WEST AFRICA: Fishing communities and civil society groups across West Africa will unite today (8 June, World Oceans Day) in a show of strength against the fishmeal and fish oil (FMFO) industry and the politicians that have enabled it.
As food prices soar thanks to corporate profiteering from the war in Ukraine, and with recent figures from the Global Network Against Food Crises showing that several million people on West Africa’s coast were already nearing ‘crisis’ levels of food insecurity,  the coalition is drawing attention to fish that should feed West Africans and provide employment in the region instead of being caught by industrial trawlers and fed to farmed fish, animals and pets in wealthier countries.
In Senegal, fishermen, and women fish processors will meet at dozens of fishing beaches along the country’s coast in order to protest against the government’s refusal to protect the country’s fish stocks and the communities that depend on them. One maritime protest, at Joal, will feature a flotilla of fishing pirogues carrying two large banners. In The Gambia, a caravan of local environmental groups will travel between the locations of factories that take fish and process it into FMFO. And in Mauritania, NGO Zakia will be carrying out awareness-raising events highlighting ecological damage by FMFO factories, which further threatens the region’s fish stocks.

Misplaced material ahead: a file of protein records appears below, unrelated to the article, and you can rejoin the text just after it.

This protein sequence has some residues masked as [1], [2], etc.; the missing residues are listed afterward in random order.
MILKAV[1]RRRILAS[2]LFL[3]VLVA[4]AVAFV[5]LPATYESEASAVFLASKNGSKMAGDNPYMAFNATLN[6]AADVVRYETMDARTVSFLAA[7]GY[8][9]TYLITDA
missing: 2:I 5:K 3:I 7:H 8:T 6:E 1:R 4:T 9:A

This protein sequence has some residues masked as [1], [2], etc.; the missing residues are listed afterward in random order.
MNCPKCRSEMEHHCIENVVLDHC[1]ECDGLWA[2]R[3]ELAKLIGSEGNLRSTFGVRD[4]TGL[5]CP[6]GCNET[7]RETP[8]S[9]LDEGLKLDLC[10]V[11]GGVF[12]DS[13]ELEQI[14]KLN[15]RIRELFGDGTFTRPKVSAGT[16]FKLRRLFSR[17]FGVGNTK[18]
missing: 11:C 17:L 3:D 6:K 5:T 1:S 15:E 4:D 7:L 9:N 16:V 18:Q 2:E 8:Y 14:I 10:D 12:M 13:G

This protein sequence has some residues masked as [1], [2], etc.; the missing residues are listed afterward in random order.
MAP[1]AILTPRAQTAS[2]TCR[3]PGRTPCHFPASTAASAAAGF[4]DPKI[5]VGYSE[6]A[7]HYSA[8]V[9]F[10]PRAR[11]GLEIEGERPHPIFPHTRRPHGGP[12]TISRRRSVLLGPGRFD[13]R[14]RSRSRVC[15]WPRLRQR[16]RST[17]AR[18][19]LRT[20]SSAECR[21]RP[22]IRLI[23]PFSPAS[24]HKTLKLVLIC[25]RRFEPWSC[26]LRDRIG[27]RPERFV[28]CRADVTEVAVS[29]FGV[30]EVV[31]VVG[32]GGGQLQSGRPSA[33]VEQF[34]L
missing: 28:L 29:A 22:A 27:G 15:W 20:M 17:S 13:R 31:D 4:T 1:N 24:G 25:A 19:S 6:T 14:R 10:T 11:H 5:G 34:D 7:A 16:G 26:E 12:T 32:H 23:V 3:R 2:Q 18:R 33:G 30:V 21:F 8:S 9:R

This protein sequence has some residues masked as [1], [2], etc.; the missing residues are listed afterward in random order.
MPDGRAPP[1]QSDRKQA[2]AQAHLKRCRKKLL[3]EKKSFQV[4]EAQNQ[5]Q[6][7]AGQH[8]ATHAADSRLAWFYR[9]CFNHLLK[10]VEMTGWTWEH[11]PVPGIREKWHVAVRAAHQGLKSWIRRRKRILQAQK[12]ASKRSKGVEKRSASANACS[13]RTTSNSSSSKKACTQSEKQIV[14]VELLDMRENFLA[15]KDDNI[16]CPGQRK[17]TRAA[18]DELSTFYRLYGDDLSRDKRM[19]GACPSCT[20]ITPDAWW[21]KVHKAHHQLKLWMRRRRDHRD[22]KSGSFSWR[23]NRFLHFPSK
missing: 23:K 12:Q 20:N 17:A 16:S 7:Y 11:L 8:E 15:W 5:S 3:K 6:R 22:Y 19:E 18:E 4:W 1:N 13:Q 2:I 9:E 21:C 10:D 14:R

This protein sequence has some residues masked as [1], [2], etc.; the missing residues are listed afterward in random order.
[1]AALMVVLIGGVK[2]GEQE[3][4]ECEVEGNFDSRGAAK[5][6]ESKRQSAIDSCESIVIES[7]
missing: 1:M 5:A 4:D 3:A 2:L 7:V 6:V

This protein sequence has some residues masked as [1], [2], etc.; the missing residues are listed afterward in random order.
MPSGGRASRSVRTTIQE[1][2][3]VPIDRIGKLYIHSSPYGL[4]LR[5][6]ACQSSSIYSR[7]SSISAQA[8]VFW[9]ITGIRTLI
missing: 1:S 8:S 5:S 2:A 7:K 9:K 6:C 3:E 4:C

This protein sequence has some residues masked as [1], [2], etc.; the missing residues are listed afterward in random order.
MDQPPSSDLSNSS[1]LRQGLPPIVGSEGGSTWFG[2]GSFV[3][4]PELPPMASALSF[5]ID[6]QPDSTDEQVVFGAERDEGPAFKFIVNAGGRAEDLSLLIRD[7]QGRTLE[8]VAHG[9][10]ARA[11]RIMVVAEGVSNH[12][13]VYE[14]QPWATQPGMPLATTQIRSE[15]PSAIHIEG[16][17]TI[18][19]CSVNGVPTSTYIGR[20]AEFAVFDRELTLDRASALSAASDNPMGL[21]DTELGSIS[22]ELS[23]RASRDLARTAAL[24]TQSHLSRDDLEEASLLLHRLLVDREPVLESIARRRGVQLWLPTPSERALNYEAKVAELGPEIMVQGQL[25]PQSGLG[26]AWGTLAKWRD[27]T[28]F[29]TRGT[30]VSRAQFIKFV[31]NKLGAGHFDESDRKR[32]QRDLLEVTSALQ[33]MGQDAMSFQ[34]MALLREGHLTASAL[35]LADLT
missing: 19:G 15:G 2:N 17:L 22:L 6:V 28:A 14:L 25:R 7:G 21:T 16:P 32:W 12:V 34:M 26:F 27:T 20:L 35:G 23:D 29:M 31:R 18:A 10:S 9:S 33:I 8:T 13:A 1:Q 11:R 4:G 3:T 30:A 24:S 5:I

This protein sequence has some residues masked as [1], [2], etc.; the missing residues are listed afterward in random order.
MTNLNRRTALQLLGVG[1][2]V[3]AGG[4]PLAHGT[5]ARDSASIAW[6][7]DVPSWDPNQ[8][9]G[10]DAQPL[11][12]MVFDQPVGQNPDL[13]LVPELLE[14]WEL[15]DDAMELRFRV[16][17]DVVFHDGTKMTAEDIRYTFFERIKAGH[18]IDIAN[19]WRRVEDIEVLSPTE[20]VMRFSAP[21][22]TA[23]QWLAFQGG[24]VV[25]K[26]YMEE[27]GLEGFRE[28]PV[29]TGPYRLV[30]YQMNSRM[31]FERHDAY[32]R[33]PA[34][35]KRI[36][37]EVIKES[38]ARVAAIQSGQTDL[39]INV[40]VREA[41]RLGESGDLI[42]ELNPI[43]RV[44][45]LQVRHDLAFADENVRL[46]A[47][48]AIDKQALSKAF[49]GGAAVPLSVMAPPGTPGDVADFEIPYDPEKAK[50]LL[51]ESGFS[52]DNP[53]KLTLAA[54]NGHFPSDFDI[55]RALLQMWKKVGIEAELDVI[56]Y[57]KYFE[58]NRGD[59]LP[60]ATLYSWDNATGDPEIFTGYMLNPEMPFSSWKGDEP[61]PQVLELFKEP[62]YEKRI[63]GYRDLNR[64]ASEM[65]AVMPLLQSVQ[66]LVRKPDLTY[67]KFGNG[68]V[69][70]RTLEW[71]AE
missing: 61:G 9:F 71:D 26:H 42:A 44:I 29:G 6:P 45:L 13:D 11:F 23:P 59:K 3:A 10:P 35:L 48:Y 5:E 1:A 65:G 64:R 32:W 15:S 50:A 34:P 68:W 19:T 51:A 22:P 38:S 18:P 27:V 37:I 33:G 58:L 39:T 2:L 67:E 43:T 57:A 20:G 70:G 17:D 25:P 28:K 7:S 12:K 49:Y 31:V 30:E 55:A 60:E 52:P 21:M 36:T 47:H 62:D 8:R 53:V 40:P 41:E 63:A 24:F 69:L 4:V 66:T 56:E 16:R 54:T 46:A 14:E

“For people living on the coasts of these three different countries to act with such unity – that’s something really new, and it’s exciting“, said Mrs. Fatou A Jeng, a campaigner from the Gambia Environmental Alliance. “It shows how angry we are – and how organized we have become.
These feelings were shared by coastal communities in Mauritania, home to many of the factories that process the catch from the region’s fish stocks. “The authorities here have allowed a huge number of fishmeal and fish oil factories to be built along our coast,” said Mansour Brahim Boyda from Mauritanian NGO Zakia. “We’re saying to big businesses like EWOS/Cargill, Mowi, Skretting, BioMar: don’t touch our fish. And we’re saying to the government: please close the factories.”
Dr. Aliou Ba, Greenpeace Africa’s Senior Oceans Campaigner, highlighted the long-term structural problems that are causing food insecurity. “The government in Senegal can’t only blame the recent increases in food prices on the war on Ukraine when they are still letting big business take edible fish and sell it abroad as fish food. To prevent a human catastrophe, this theft has to end now.  And to replenish marine life and make sure everyone benefits from the ocean, we need a UN Global Ocean Treaty. This could help to protect at least 30% of the world’s oceans by 2030 with a network of ocean sanctuaries.”
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